Gabrielsen, Alexandros (2010). Modelling the Dynamics of Credit Spreads of European Corporate Bond Indices. (Unpublished Doctoral thesis, City University London)
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Credit spreads are important financial tools, since they are used as indicators of economic progression, investment decisions, trading and hedging, as well as pricing credit derivatives. Their role has become more significant for the European fixed income markets since the introduction of the Euro, which reshaped the mechanics of the financial environment. The introduction of single currency provided the means for a pan-European economic growth and cross-border development, liberalized a vast inflow of capital which was once fragmented into different currencies, and provided the dynamics of cross-border investments around a unified legislative framework. Thus, the main subject of the thesis is to provide further insight into and investigate the nature and the dynamics of credit spreads of European corporate bond indices during the credit crisis period.
Traditional quantitative credit risk models assume that changes in spreads are normally distributed but empirical evidence shows that they are likely to be skewed and fat-tailed, and if they are ignored then the calculation of loss probabilities will be seriously compromised. Therefore, the first area of investigation aims to provide further insight into the dynamics of higher moments and regime shifts in credit spread changes by applying a GARCH-type model that allows for time-varying volatility, skewness and kurtosis, as well as a Markov regime-switching GARCH specification to capture the structural changes in the volatility of credit spreads. Furthermore, a comparison of the different specifications is undertaken in order to assess which model better fits the empirical distribution of the data and produces best Value-at-Risk estimates. The results presented have significant implications for risk management, as well as in the pricing of credit derivatives.
The second area of investigation is to assess and evaluate time-varying correlation of credit spreads. Different multivariate GARCH models, such as Orthogonal-GARCH, the Constant and Dynamic Correlation GARCH models, Risk Metrics and Diagonal-BEKK, are applied to examine the behaviour and dynamics of time-varying correlation. Additionally, the performance of the proposed models is examined by determining whether they produce accurate VaR estimates. The study finds evidence in support of time-varying correlation coefficients between credit spreads which appears to be market dependent and has implications for pricing of derivatives, portfolio selection, trading and hedging activities, as well as risk management.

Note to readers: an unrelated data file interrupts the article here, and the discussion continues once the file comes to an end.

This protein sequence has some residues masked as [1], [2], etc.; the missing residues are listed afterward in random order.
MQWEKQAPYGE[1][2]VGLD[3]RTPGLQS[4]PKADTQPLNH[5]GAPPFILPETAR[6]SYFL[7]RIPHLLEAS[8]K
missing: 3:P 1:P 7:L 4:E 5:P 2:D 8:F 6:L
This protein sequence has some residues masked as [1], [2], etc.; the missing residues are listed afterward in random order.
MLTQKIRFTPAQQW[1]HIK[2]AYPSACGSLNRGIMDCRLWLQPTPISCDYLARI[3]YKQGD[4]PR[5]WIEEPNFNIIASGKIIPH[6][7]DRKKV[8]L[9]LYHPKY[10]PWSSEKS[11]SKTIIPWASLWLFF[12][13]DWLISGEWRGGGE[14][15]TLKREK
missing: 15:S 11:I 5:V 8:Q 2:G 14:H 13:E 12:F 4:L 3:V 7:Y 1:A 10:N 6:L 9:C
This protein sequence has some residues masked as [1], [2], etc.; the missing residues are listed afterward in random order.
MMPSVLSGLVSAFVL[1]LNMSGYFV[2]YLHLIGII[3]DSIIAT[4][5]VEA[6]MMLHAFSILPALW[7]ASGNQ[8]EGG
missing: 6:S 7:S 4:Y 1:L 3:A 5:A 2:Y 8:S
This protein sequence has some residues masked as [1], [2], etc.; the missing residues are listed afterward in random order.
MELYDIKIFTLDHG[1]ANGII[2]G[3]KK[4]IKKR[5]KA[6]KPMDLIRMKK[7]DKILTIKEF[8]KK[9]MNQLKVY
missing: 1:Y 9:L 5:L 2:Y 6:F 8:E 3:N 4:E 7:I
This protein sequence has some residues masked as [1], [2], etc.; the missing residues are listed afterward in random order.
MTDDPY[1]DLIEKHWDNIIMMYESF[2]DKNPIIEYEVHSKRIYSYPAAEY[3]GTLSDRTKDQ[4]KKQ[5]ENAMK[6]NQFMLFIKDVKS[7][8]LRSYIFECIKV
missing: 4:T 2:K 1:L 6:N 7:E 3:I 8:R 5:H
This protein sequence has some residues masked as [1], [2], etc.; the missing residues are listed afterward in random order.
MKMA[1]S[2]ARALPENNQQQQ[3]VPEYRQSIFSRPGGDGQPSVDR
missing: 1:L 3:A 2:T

Finally, the impact of economic determinants of credit spreads such as the risk-free rate, inflation, as well as equity and commodity indices and volatilities, are investigated over different market conditions using regime switching models. The results highlight how the effect of the determinants on credit spreads varies across different market conditions and point to the existence of non-linear relationship between the determinants and credit spread changes. The study reveals that the regime dependent determinants have significant explanatory power only in the high volatility regime. Finally, it is shown that the feed-forward neural network model out-performs the other specifications applied in this study in terms of estimating out-of-sample mean forecasts.
|Item Type:||Thesis (Doctoral)|
|Subjects:||H Social Sciences > HG Finance|
|Divisions:||Cass Business School > Faculty of Finance
City University London PhD theses
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